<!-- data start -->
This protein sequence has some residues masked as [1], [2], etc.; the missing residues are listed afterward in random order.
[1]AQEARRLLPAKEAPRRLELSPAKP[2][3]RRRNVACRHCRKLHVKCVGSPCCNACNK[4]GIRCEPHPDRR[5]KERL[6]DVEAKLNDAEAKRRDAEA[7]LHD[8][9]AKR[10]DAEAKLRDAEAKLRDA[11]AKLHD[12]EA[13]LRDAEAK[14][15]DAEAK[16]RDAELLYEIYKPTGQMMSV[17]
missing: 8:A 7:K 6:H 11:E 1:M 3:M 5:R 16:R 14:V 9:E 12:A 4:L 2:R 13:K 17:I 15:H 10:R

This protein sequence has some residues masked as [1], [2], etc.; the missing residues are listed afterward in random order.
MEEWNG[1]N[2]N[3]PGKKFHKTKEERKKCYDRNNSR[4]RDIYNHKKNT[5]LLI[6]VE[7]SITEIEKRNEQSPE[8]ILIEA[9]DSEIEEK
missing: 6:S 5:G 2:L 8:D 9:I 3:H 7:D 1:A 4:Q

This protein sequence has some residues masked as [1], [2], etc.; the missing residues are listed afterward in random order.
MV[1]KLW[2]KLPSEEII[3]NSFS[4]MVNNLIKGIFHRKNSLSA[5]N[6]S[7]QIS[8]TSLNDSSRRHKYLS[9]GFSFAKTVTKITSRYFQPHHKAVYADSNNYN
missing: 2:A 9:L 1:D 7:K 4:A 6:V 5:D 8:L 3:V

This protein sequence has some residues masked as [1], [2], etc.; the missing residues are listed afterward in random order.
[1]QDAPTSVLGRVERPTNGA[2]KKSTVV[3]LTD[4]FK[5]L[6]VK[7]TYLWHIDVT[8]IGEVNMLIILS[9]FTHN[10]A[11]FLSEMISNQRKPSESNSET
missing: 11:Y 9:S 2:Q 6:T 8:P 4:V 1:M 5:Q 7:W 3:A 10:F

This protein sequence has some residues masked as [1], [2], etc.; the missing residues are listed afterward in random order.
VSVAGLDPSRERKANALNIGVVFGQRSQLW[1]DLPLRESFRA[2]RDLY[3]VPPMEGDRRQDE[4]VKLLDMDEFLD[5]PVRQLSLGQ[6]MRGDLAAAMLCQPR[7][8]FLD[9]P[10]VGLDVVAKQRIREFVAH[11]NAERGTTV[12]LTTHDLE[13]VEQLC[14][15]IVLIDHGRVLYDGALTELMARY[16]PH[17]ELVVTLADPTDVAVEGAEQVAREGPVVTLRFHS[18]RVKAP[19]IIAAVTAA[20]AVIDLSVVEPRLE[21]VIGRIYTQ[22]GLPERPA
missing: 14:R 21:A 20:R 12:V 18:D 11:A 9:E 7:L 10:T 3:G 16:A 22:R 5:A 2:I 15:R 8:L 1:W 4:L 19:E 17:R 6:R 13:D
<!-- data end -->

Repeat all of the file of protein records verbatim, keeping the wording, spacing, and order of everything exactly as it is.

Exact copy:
This protein sequence has some residues masked as [1], [2], etc.; the missing residues are listed afterward in random order.
[1]AQEARRLLPAKEAPRRLELSPAKP[2][3]RRRNVACRHCRKLHVKCVGSPCCNACNK[4]GIRCEPHPDRR[5]KERL[6]DVEAKLNDAEAKRRDAEA[7]LHD[8][9]AKR[10]DAEAKLRDAEAKLRDA[11]AKLHD[12]EA[13]LRDAEAK[14][15]DAEAK[16]RDAELLYEIYKPTGQMMSV[17]
missing: 8:A 7:K 6:H 11:E 1:M 3:M 5:R 16:R 14:V 9:E 12:A 4:L 2:R 13:K 17:I 15:H 10:R

This protein sequence has some residues masked as [1], [2], etc.; the missing residues are listed afterward in random order.
MEEWNG[1]N[2]N[3]PGKKFHKTKEERKKCYDRNNSR[4]RDIYNHKKNT[5]LLI[6]VE[7]SITEIEKRNEQSPE[8]ILIEA[9]DSEIEEK
missing: 6:S 5:G 2:L 8:D 9:I 3:H 7:D 1:A 4:Q

This protein sequence has some residues masked as [1], [2], etc.; the missing residues are listed afterward in random order.
MV[1]KLW[2]KLPSEEII[3]NSFS[4]MVNNLIKGIFHRKNSLSA[5]N[6]S[7]QIS[8]TSLNDSSRRHKYLS[9]GFSFAKTVTKITSRYFQPHHKAVYADSNNYN
missing: 2:A 9:L 1:D 7:K 4:A 6:V 5:D 8:L 3:V

This protein sequence has some residues masked as [1], [2], etc.; the missing residues are listed afterward in random order.
[1]QDAPTSVLGRVERPTNGA[2]KKSTVV[3]LTD[4]FK[5]L[6]VK[7]TYLWHIDVT[8]IGEVNMLIILS[9]FTHN[10]A[11]FLSEMISNQRKPSESNSET
missing: 11:Y 9:S 2:Q 6:T 8:P 4:V 1:M 5:Q 7:W 3:A 10:F

This protein sequence has some residues masked as [1], [2], etc.; the missing residues are listed afterward in random order.
VSVAGLDPSRERKANALNIGVVFGQRSQLW[1]DLPLRESFRA[2]RDLY[3]VPPMEGDRRQDE[4]VKLLDMDEFLD[5]PVRQLSLGQ[6]MRGDLAAAMLCQPR[7][8]FLD[9]P[10]VGLDVVAKQRIREFVAH[11]NAERGTTV[12]LTTHDLE[13]VEQLC[14][15]IVLIDHGRVLYDGALTELMARY[16]PH[17]ELVVTLADPTDVAVEGAEQVAREGPVVTLRFHS[18]RVKAP[19]IIAAVTAA[20]AVIDLSVVEPRLE[21]VIGRIYTQ[22]GLPERPA
missing: 14:R 21:A 20:R 12:V 18:D 11:A 9:E 7:L 10:T 3:G 16:A 22:R 5:A 2:I 15:R 8:L 1:W 4:L 19:E 17:R 6:R 13:D